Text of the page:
dads after divorce

Dad Ready, Dad Worthy, Dads Should Be Given a Fair Chance

Obviously, I’m still suffering from post-divorce PDSD. I can’t see a picture like the one above without feeling sadness. The sadness touches a deep longing. A longing for “home” and “family” and “kids.” A home I was no longer allowed to share.

Falling Out of the Family

I recall a sad moment a few months into the divorce. The kids and I were meeting their mom after work at one of our regular restaurants. When we were married, we’d meet here after work, for “kids eat free” night. When we would leave, my son would announce, “I’m riding home with Dad.” My daughter would then chime in, “Me too.” My son, the consummate pleaser, replied, “Okay, I’ll go with Mom so everyone gets a kid.”

After our divorce, we occasionally did the kid swap at this same restaurant. This is when she was still friendly. The first time I drove away, leaving my kids for the next five days, I nearly cracked up. I was in traffic right behind the Prius we bought after watching Gore’s Inconvenient Truth. And there was my world just out of touch. They were heading home for the post-dinner routine. One of my favorite times of the day. I was not invited back into that house, back into that comfort of tucking your kids into bed. I imagined I’d be tucking them in every single night. Divorce changed all that.

As a typical dad in divorce, I was given 30% of the kid-time, 0% of the house I financed, and 100% of the financial support necessary for my wife to be able to afford the house in the comfy school district. The package in Texas is awarded to 85% of men. And it’s not much better in most other states in the US.

US states parenting after divorce

Why is it that moms get BOTH the kids and the money? And, more importantly, why is it that women have become entitled to child support even when their income is equal or better? What is it about moms that cause states to require child support payments?

The truth is, the entitlements are awarded because the Attorney General’s offices in your state, make a significant portion of their budget from federal reimbursement of child support enforcement. The FED pays states based on how much money they have under management. Child support, quite literally, pays for the AG’s office in your state. If they switched to 50/50 shared custody with shared expenses instead, they would lose over half their funding and thus staff.

Dad Is Okay

I was asked to be a bigger man. To grow a pair and deal with the loss like a man. I gave everything to the mother of my children, I did not lawyer up and fight. I did not contest the child support, even though it was based on my income from a job that had vanished a year ago. Even as I was unemployed, I agreed to pay my ex-wife over $2,000 per month.

You do the math.

2,000 child support
1,000 – 2,000 rent (w/ three bedrooms – 2 kids)

That’s 4k to survive. And those numbers are after my taxes were taken out. The ex, however, gets her $2,000 tax-free. Nice deal, right? I immediately needed to find a big job, to afford $48,000 just for expenses. Living happens after you’ve paid rent and child support, I suppose. And if you can’t quite make it one month… Guess what? Fk you.

Dad Is Not Expendable

I was a month late on my child support when my ex-wife threw our decree into the AG’s system for “enforcement.” I told her my work was putting me on NET-30 after the loss of a large client. I told her I was trying to refinance my house. I told her I would catch up. I told her I was going to be late.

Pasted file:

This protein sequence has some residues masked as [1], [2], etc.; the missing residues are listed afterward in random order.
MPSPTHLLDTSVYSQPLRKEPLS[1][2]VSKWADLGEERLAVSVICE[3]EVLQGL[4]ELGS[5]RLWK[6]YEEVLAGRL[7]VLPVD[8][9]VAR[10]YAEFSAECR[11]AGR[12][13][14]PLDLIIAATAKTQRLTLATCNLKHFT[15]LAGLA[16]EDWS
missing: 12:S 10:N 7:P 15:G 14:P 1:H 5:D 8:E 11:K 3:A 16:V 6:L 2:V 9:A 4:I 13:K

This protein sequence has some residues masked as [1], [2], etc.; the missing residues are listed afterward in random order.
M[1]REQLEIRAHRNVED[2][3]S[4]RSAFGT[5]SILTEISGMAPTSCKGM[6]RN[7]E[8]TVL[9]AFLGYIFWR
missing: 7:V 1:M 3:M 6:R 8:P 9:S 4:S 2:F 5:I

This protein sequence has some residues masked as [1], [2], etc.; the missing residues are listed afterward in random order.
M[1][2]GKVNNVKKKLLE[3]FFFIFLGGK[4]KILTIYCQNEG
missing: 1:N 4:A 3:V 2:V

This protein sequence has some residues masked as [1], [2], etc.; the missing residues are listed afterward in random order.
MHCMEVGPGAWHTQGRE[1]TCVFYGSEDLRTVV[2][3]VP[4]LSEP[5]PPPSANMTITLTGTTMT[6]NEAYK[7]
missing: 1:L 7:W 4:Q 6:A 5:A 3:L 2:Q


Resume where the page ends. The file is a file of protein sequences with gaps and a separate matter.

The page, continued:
Nothing I told her made any difference. She filed with the AG’s office and threw me off a cliff. I lost the house. I lost my credit rating for the next TEN YEARS. And she got what: her pound of flesh. She was angry that I was happy, that I had a house and a place for our kids to stay. This was two years into the divorce, and she needed to double down on her entitlement. No. She did it exclusively to punish me for being happy. She didn’t want to see me enjoying time with our kids. She couldn’t care less what happened to me. She needed the money.

But, this is not the way it has to be.

Can we agree on one thing: Dads are just as important as moms in parenting?

There are exceptions on both sides. Yes, there are men who are terrible fathers before and after divorce. And there are moms who are heartless and vindictive in spite of the damage that may cause their children. My wife didn’t really consider our kids when she threw my life into the grinder or the AG’s office. Within a month, I was a deadbeat dad. I was going to have a hard time even renting a place now.

If my wife had valued my role as a father she would’ve agreed to 50/50 shared parenting as we planned. If my wife believed herself to be the better parent, wouldn’t she take into account the kids’ love of both parents? 50/50 shared parenting is how you agreed to have kids. Don’t you think 50/50 shared parenting should still hold true, even after one of the parents has opted out?

The Unfair Divorce Plan

My wife’s attorney knew that if we went to court, in 2010, she would’ve won with ease. So my wife just “went for it.” I mean, why not? Right?


The healthy parent will see the value in both moms and dads and make the 50/50 shared parenting choice. I can’t imagine doing anything differently. But I was not given that option. Moms who ask for divorce are 80% likely to get the custodial parent role as well as child support. My wife, who was apparently done with me, got everything she already had, plus two weekends off a month to pursue other partners.

I’m just glad we had a six-month rule that prevented her from introducing the kids to a future partner.

Note: in spite of her best efforts, my kids and I remain close. They are 20 and 22. 


John McElhenney – life coach austin texas
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a good dad's guide to divorce

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